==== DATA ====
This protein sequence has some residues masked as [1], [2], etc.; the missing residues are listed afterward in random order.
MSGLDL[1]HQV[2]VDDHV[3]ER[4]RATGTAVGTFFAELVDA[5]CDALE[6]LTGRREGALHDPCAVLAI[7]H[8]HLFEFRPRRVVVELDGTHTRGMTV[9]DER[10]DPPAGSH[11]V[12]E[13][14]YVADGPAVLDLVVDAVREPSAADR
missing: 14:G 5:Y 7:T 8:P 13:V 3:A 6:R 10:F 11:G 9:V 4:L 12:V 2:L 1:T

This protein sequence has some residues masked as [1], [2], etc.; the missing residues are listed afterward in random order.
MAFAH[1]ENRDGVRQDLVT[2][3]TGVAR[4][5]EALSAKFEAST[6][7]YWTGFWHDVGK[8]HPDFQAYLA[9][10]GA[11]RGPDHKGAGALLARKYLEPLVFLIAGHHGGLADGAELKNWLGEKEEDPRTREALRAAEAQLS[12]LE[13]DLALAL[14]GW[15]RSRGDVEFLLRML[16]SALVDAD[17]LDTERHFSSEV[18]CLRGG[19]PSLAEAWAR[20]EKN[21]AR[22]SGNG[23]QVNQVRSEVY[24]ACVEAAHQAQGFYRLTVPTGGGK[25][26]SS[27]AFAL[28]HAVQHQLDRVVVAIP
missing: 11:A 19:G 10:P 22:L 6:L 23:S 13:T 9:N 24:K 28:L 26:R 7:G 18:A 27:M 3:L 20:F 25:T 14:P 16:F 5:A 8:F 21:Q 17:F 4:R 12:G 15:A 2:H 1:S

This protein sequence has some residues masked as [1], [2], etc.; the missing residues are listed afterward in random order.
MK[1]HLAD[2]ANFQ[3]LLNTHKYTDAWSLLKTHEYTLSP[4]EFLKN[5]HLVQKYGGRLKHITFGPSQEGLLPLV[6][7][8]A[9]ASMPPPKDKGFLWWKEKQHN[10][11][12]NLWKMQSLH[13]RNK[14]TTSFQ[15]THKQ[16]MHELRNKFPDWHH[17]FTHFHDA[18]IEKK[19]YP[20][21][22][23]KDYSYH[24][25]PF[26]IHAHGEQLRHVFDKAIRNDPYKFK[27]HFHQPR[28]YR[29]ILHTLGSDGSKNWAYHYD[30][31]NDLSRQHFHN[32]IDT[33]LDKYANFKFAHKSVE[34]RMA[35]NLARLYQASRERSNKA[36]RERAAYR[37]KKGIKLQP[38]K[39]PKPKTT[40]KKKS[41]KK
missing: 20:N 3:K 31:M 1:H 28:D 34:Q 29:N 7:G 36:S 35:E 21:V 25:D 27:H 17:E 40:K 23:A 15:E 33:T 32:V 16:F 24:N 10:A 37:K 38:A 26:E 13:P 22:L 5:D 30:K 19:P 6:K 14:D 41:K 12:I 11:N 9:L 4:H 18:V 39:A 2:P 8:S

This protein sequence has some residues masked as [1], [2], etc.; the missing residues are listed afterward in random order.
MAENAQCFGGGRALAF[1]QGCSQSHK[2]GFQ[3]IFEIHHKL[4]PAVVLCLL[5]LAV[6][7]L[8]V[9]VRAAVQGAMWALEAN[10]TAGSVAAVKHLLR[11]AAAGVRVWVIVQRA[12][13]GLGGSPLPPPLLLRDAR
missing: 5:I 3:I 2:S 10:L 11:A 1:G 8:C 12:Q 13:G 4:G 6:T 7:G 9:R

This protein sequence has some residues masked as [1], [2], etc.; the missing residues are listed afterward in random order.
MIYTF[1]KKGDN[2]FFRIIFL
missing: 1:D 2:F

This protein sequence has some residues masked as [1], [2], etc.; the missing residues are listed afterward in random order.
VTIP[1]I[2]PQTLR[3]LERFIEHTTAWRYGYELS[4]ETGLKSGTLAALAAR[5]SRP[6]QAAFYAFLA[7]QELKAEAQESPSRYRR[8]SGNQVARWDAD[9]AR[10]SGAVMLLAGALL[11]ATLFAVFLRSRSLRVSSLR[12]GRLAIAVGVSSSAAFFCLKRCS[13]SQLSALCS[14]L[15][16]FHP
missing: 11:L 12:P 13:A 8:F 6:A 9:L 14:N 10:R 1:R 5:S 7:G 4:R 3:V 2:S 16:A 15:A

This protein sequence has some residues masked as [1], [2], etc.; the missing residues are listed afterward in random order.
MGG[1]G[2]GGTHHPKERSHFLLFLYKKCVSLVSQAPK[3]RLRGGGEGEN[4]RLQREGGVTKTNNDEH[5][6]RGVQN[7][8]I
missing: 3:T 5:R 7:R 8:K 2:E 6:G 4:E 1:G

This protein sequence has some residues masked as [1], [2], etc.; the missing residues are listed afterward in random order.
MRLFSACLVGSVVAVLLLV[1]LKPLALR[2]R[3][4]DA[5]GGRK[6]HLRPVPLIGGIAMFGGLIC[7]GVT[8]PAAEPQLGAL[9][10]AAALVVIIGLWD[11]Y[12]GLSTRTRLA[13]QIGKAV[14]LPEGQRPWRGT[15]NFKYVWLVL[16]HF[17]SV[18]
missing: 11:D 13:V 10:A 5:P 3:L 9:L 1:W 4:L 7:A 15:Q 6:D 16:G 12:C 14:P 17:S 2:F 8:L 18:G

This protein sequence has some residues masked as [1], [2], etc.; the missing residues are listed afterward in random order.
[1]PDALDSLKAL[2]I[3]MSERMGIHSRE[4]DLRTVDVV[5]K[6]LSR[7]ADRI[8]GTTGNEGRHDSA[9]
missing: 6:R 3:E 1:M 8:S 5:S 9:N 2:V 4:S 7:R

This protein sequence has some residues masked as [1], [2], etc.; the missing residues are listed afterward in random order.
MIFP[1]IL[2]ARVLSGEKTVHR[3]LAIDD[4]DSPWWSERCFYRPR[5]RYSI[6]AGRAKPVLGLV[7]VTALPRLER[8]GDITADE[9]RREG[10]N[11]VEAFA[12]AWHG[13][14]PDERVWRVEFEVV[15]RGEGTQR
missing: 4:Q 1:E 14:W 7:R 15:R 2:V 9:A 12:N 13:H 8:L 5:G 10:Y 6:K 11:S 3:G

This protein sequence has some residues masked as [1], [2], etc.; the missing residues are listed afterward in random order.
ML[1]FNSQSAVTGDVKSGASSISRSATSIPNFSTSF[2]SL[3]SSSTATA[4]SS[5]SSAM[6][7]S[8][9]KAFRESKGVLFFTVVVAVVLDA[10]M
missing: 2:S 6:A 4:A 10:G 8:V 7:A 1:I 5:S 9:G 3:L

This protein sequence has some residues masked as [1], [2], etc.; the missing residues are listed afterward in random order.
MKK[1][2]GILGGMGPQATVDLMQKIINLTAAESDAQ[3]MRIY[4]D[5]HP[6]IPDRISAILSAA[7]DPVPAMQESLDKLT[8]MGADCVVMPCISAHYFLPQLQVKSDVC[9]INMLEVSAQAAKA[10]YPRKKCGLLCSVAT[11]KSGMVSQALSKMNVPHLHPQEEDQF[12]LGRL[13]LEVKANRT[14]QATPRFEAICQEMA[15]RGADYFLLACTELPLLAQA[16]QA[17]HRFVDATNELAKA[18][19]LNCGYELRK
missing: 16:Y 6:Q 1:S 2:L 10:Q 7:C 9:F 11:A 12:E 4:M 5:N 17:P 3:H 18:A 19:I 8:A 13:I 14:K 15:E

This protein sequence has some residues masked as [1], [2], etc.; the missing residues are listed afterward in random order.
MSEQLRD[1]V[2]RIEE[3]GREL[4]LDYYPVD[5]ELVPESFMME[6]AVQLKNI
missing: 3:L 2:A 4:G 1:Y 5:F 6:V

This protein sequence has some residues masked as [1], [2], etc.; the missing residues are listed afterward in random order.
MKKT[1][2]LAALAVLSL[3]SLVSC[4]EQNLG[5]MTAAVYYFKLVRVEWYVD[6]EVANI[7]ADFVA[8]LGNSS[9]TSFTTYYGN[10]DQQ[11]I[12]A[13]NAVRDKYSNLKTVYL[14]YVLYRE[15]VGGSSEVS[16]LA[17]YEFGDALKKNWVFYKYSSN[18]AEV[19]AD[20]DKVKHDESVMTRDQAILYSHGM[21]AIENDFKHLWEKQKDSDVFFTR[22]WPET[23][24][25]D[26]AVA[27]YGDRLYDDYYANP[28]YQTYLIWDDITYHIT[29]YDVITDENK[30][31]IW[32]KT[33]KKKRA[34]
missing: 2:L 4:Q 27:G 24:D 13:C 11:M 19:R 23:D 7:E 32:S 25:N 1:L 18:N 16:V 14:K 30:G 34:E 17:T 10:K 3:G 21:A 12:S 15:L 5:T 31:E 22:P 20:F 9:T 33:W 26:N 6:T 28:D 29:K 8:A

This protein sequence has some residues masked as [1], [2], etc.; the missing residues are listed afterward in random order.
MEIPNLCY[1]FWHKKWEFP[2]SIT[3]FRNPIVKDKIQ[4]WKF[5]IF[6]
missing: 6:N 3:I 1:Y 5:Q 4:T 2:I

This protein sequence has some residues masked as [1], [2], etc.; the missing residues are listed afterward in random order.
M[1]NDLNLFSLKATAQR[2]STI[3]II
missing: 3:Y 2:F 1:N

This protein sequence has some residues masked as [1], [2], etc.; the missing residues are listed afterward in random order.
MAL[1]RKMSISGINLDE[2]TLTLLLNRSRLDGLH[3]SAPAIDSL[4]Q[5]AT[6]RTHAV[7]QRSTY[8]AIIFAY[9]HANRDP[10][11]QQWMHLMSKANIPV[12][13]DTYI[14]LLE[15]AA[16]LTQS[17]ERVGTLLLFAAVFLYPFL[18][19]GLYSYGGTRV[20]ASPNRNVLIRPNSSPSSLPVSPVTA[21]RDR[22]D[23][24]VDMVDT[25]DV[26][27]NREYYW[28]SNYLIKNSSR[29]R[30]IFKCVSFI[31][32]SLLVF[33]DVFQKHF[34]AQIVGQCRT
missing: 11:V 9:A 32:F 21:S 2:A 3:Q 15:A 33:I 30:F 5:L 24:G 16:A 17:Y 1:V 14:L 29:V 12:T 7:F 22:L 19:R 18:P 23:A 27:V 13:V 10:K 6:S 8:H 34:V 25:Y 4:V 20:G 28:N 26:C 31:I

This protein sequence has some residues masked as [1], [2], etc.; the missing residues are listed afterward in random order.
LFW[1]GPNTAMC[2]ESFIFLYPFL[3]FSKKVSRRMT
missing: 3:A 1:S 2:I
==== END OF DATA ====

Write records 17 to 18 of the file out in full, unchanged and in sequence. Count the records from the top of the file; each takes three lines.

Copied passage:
This protein sequence has some residues masked as [1], [2], etc.; the missing residues are listed afterward in random order.
MAL[1]RKMSISGINLDE[2]TLTLLLNRSRLDGLH[3]SAPAIDSL[4]Q[5]AT[6]RTHAV[7]QRSTY[8]AIIFAY[9]HANRDP[10][11]QQWMHLMSKANIPV[12][13]DTYI[14]LLE[15]AA[16]LTQS[17]ERVGTLLLFAAVFLYPFL[18][19]GLYSYGGTRV[20]ASPNRNVLIRPNSSPSSLPVSPVTA[21]RDR[22]D[23][24]VDMVDT[25]DV[26][27]NREYYW[28]SNYLIKNSSR[29]R[30]IFKCVSFI[31][32]SLLVF[33]DVFQKHF[34]AQIVGQCRT
missing: 11:V 9:A 32:F 21:S 2:A 3:Q 15:A 33:I 30:F 5:L 24:G 16:A 17:Y 1:V 14:L 29:V 12:T 7:F 22:L 19:R 18:P 23:A 27:V 13:V 10:K 6:S 8:H 34:V 25:Y 4:V 20:G 28:N 26:C 31:I

This protein sequence has some residues masked as [1], [2], etc.; the missing residues are listed afterward in random order.
LFW[1]GPNTAMC[2]ESFIFLYPFL[3]FSKKVSRRMT
missing: 3:A 1:S 2:I